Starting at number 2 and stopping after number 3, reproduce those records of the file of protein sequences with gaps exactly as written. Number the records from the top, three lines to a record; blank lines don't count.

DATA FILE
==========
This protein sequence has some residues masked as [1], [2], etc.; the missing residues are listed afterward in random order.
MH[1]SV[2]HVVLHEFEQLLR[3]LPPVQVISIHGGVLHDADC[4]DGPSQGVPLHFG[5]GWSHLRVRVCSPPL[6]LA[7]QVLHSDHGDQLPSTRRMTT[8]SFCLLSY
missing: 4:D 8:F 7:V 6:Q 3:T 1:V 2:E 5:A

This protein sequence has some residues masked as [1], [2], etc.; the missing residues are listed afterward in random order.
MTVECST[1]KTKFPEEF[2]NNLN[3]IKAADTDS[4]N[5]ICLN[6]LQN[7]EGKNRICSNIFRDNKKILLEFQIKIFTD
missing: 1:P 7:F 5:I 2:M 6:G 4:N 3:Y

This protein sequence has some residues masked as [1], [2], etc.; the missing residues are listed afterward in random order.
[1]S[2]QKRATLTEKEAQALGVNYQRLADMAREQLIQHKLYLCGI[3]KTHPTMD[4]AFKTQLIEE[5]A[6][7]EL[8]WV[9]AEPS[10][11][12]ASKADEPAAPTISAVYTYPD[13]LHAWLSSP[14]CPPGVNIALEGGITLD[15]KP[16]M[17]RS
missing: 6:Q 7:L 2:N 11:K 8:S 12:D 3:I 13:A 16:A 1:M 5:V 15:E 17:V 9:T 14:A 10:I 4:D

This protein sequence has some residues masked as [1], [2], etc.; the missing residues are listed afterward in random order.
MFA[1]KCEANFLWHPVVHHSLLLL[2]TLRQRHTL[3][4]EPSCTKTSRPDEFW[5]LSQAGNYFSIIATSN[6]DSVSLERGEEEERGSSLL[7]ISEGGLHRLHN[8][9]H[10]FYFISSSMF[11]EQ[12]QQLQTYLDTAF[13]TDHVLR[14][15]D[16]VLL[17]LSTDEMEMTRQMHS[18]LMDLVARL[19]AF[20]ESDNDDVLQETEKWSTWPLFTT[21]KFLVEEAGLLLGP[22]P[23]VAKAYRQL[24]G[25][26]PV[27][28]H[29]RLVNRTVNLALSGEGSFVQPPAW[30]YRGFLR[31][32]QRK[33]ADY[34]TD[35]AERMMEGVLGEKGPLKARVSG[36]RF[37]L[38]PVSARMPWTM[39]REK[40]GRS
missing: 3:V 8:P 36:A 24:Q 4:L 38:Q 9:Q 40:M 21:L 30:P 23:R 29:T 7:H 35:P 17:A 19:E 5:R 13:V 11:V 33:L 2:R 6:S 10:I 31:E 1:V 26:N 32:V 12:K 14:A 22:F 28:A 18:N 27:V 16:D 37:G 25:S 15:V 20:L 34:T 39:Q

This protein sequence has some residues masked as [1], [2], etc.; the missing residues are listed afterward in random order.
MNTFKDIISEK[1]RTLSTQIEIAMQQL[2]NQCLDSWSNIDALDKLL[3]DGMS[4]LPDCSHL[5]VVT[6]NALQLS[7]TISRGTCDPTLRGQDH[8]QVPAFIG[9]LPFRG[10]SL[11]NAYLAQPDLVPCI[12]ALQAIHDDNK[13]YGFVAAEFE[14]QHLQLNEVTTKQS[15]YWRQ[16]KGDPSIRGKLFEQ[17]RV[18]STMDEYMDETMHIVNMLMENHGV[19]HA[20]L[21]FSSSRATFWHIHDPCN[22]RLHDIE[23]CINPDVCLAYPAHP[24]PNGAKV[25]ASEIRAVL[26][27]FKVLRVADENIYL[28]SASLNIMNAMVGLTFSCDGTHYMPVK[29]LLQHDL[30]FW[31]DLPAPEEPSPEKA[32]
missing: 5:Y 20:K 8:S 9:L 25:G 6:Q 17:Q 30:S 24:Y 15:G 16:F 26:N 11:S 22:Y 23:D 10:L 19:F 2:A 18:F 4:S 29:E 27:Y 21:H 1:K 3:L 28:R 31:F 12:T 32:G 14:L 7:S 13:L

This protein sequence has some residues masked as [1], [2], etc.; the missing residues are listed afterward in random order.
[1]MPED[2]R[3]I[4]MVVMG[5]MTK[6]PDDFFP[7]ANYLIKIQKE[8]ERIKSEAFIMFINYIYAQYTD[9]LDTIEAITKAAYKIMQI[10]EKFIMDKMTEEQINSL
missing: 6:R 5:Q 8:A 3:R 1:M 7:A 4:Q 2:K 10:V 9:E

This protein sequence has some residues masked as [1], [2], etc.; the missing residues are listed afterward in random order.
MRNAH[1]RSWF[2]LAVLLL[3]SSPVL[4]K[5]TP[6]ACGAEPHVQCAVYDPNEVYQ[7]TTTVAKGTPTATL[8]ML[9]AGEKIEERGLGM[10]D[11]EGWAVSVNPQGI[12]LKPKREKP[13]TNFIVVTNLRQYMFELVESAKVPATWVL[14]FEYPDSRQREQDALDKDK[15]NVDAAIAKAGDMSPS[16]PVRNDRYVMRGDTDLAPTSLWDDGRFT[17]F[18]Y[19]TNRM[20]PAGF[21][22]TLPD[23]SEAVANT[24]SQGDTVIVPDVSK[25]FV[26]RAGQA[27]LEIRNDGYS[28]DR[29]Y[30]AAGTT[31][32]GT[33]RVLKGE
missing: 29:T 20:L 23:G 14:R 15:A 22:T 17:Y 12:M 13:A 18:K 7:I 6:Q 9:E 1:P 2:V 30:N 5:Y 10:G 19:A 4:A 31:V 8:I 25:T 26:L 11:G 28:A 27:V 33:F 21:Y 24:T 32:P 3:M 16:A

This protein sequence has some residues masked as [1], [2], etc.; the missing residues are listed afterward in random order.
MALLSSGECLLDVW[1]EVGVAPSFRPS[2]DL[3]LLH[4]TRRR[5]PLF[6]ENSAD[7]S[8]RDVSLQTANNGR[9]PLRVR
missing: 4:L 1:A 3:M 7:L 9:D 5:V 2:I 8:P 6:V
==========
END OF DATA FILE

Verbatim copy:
This protein sequence has some residues masked as [1], [2], etc.; the missing residues are listed afterward in random order.
MTVECST[1]KTKFPEEF[2]NNLN[3]IKAADTDS[4]N[5]ICLN[6]LQN[7]EGKNRICSNIFRDNKKILLEFQIKIFTD
missing: 1:P 7:F 5:I 2:M 6:G 4:N 3:Y

This protein sequence has some residues masked as [1], [2], etc.; the missing residues are listed afterward in random order.
[1]S[2]QKRATLTEKEAQALGVNYQRLADMAREQLIQHKLYLCGI[3]KTHPTMD[4]AFKTQLIEE[5]A[6][7]EL[8]WV[9]AEPS[10][11][12]ASKADEPAAPTISAVYTYPD[13]LHAWLSSP[14]CPPGVNIALEGGITLD[15]KP[16]M[17]RS
missing: 6:Q 7:L 2:N 11:K 8:S 12:D 3:I 13:A 16:A 1:M 5:V 15:E 17:V 9:T 14:A 10:I 4:D